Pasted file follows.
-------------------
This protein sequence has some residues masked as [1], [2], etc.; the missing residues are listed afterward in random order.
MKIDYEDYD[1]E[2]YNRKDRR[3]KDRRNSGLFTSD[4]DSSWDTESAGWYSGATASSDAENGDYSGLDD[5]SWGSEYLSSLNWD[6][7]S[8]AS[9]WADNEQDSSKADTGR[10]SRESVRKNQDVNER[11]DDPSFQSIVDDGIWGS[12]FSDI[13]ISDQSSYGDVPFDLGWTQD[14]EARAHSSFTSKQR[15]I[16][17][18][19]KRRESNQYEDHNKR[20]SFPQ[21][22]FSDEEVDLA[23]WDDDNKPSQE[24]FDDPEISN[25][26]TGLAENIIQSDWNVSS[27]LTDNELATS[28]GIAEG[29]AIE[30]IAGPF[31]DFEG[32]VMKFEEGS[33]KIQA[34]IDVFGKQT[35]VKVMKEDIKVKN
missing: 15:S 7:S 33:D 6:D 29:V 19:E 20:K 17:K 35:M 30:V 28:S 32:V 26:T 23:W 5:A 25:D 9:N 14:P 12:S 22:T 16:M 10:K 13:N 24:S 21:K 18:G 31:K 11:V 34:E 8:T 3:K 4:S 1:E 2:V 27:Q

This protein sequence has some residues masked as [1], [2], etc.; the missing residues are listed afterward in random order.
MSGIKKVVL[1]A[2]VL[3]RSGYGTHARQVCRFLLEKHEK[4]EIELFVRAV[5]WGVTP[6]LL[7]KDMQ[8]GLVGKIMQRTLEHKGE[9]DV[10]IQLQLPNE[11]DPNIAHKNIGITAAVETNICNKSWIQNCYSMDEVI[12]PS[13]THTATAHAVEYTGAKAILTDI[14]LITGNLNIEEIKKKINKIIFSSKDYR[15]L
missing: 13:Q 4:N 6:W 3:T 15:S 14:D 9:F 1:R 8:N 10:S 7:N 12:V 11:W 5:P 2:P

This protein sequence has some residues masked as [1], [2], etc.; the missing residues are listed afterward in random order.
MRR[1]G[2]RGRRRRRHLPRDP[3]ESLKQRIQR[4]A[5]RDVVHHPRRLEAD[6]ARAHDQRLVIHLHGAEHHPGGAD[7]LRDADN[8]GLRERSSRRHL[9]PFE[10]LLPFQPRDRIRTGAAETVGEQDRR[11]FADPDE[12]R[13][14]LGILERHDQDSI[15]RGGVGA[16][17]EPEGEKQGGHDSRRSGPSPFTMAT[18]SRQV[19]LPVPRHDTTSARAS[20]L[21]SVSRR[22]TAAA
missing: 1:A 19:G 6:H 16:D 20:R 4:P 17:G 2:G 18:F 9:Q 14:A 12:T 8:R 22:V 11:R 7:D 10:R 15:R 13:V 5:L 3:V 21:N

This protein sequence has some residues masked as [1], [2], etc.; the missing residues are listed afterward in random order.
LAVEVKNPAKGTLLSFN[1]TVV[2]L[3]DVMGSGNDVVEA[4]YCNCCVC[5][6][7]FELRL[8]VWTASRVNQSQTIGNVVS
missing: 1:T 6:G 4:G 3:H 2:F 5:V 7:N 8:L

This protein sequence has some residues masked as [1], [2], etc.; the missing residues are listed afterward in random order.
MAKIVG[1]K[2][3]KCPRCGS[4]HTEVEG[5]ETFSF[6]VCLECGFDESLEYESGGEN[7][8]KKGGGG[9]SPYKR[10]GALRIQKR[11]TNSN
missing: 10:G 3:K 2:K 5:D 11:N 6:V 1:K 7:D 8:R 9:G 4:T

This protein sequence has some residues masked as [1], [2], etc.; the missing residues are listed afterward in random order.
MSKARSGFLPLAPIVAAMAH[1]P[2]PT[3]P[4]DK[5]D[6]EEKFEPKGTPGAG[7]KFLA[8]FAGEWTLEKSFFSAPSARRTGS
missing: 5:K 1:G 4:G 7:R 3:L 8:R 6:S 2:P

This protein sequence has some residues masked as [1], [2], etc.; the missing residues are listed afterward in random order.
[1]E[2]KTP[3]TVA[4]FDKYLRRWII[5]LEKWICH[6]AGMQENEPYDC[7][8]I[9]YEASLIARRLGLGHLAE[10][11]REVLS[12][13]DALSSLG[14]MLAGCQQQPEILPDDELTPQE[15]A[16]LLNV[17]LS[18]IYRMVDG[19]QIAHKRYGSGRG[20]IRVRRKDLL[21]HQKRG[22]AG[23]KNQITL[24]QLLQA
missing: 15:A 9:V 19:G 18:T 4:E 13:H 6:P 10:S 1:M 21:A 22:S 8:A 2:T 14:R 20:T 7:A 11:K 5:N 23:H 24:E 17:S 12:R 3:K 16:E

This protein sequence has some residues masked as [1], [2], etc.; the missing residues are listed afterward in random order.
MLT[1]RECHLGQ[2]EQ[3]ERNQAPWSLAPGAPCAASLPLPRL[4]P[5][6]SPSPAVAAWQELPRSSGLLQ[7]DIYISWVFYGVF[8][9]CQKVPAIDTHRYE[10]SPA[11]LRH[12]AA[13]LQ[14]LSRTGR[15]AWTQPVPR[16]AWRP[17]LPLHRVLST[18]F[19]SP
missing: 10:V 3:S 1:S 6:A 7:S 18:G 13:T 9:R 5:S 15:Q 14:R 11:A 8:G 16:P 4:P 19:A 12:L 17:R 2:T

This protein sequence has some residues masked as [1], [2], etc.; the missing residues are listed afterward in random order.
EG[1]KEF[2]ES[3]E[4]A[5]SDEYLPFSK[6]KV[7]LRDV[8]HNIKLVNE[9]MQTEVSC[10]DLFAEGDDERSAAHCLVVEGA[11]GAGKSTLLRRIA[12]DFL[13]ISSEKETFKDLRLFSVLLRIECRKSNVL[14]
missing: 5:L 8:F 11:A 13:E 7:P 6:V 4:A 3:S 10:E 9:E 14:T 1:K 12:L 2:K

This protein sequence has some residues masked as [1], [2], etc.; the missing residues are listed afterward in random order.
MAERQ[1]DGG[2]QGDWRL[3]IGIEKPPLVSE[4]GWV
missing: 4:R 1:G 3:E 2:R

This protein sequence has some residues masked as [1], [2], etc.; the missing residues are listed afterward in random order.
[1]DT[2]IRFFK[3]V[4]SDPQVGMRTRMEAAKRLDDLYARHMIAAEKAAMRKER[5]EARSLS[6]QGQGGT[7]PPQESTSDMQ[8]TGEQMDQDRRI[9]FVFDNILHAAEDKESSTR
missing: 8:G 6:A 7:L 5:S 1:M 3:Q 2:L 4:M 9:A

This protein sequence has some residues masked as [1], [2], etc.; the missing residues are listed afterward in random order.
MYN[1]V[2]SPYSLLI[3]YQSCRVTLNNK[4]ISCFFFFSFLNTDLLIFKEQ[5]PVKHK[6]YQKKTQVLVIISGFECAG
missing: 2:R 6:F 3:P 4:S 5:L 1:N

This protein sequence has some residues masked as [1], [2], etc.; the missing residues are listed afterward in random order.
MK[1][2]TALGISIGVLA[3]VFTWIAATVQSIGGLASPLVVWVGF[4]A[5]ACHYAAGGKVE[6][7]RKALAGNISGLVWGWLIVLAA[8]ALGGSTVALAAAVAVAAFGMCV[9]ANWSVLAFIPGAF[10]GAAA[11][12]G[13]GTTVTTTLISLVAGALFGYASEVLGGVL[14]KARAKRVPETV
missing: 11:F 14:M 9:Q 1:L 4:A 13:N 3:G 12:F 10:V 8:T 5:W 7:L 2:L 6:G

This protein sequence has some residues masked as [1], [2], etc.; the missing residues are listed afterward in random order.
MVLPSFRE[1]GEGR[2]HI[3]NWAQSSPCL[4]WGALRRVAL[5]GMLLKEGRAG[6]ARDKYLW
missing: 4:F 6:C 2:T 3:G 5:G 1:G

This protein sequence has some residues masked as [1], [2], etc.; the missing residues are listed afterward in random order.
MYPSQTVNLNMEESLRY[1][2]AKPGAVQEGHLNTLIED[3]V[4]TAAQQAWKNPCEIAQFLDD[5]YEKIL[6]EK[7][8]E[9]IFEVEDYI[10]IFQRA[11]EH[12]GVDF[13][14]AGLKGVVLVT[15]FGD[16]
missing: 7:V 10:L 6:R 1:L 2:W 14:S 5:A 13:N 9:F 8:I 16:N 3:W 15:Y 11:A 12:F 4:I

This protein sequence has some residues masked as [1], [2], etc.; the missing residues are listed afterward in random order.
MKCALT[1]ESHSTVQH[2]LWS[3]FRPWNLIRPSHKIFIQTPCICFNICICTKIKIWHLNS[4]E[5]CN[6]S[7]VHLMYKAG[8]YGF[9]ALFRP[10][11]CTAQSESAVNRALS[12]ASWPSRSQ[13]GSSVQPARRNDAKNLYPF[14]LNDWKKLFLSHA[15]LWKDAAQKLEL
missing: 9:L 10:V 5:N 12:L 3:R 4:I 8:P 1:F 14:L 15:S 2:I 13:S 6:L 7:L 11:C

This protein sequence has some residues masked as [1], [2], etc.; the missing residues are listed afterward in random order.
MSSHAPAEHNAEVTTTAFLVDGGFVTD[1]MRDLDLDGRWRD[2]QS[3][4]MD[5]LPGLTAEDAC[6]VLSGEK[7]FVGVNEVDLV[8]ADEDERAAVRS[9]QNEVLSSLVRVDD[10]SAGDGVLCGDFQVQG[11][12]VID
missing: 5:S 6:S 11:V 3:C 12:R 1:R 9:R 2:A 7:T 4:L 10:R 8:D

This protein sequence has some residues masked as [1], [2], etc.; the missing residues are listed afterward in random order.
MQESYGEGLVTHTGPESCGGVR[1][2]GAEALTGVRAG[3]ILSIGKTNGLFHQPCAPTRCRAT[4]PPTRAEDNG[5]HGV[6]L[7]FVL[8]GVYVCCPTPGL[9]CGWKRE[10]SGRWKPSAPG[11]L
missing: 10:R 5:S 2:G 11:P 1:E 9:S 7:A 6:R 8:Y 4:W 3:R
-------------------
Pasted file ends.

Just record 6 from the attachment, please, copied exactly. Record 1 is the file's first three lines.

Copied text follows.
This protein sequence has some residues masked as [1], [2], etc.; the missing residues are listed afterward in random order.
MSKARSGFLPLAPIVAAMAH[1]P[2]PT[3]P[4]DK[5]D[6]EEKFEPKGTPGAG[7]KFLA[8]FAGEWTLEKSFFSAPSARRTGS
missing: 5:K 1:G 4:G 7:R 3:L 8:R 6:S 2:P